At the close of the twentieth century the United States was, by all accounts, among the most religious of modern Western nations. Pillars of Faith describes the diversity of tradition and the commonality of organizational strategy that characterize the more than 300,000 congregations in the United States, arguing that they provide the social bonds, spiritual traditions, and community connections that are vital to an increasingly diverse society.
Nancy Tatom Ammerman follows several traditions—Mainline Protestant, Conservative Protestant, African American Protestant, Catholic and Orthodox, Jewish, Sectarian, and other religions—as they establish discernible patterns of congregational life that fit their own history, tradition, and relationship to American society. Her methodologically sophisticated study balances survey research with interviews conducted with people from ninety-one different religious traditions and ethnographic observations that yield new information on many dimensions of American congregational life. Her book is the first to depict the complex resource base supporting American congregations, the enormous web of partners with whom congregations work, and the range of institutional patterns they exhibit.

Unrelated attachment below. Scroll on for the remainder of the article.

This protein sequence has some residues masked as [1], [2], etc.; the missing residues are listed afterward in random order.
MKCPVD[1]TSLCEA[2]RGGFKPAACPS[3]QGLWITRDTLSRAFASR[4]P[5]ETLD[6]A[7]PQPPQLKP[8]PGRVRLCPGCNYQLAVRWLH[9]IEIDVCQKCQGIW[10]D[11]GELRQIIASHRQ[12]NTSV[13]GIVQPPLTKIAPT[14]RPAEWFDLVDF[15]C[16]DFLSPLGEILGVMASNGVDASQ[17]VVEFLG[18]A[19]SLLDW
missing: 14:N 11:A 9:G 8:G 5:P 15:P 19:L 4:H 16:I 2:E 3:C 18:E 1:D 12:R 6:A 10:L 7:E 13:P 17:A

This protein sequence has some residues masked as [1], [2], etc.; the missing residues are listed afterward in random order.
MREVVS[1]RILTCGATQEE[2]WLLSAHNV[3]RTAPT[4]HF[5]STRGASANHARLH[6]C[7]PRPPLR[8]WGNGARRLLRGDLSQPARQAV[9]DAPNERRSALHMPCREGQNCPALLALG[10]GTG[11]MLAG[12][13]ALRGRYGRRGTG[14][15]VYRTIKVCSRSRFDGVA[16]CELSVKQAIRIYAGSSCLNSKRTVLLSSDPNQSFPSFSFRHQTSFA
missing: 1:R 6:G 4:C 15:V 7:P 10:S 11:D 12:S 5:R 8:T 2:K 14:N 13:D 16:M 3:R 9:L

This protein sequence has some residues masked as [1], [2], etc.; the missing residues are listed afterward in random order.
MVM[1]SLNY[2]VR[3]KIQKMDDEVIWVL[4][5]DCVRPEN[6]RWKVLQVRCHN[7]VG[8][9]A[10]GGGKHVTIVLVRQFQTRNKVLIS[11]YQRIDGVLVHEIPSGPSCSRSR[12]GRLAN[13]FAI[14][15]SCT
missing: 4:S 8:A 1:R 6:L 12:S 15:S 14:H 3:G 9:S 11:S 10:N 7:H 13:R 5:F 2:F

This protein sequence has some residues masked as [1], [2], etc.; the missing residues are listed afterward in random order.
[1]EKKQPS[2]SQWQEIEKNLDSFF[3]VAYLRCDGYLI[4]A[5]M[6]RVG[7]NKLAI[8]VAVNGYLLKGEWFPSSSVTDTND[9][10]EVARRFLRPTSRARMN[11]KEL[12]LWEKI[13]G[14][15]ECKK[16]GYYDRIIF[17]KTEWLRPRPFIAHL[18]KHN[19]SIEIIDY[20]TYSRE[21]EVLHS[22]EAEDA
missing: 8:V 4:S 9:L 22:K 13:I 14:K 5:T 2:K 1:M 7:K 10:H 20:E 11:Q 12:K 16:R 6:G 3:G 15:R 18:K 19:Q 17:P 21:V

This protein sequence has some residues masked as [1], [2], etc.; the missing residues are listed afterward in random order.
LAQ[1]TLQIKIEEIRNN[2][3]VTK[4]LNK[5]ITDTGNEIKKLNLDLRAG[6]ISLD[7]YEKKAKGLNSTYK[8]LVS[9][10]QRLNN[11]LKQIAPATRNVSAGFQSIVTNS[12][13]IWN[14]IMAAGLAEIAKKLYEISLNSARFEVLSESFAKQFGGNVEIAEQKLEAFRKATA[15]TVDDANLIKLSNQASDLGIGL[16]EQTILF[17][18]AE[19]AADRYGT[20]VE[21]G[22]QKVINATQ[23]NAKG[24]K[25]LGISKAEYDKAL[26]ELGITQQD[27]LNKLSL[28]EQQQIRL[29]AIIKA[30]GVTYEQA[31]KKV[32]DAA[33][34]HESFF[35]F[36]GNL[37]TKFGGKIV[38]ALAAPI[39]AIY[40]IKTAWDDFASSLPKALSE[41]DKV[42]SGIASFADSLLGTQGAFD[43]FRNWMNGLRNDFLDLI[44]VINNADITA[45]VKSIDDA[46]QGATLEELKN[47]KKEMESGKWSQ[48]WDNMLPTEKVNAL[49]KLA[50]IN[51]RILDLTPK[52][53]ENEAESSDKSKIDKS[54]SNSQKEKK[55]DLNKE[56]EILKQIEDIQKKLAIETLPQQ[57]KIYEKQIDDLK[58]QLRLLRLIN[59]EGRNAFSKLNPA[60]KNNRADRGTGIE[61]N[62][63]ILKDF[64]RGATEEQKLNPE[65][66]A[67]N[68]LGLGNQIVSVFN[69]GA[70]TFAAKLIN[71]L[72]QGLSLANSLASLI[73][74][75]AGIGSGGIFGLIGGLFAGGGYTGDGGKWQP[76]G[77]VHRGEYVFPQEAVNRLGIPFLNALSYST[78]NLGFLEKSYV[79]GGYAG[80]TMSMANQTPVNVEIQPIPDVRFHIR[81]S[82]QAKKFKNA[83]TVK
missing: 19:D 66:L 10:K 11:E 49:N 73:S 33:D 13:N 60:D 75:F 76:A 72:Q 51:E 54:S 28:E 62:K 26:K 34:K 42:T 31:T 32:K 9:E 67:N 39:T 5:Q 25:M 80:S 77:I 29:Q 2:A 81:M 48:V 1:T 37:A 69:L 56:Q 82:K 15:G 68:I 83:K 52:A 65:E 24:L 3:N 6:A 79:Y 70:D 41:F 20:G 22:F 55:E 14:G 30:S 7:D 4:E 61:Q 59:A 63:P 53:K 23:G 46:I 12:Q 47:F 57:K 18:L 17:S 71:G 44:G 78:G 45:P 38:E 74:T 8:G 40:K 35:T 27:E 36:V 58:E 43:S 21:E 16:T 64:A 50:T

Contrary to many gloomy forecasts, Pillars of Faith: American Congregations and Their Partners argues that organized religion in the United States is robust and vigorous—and that it can handle the increasing demands of escalating diversity and mobility the future is sure to bring.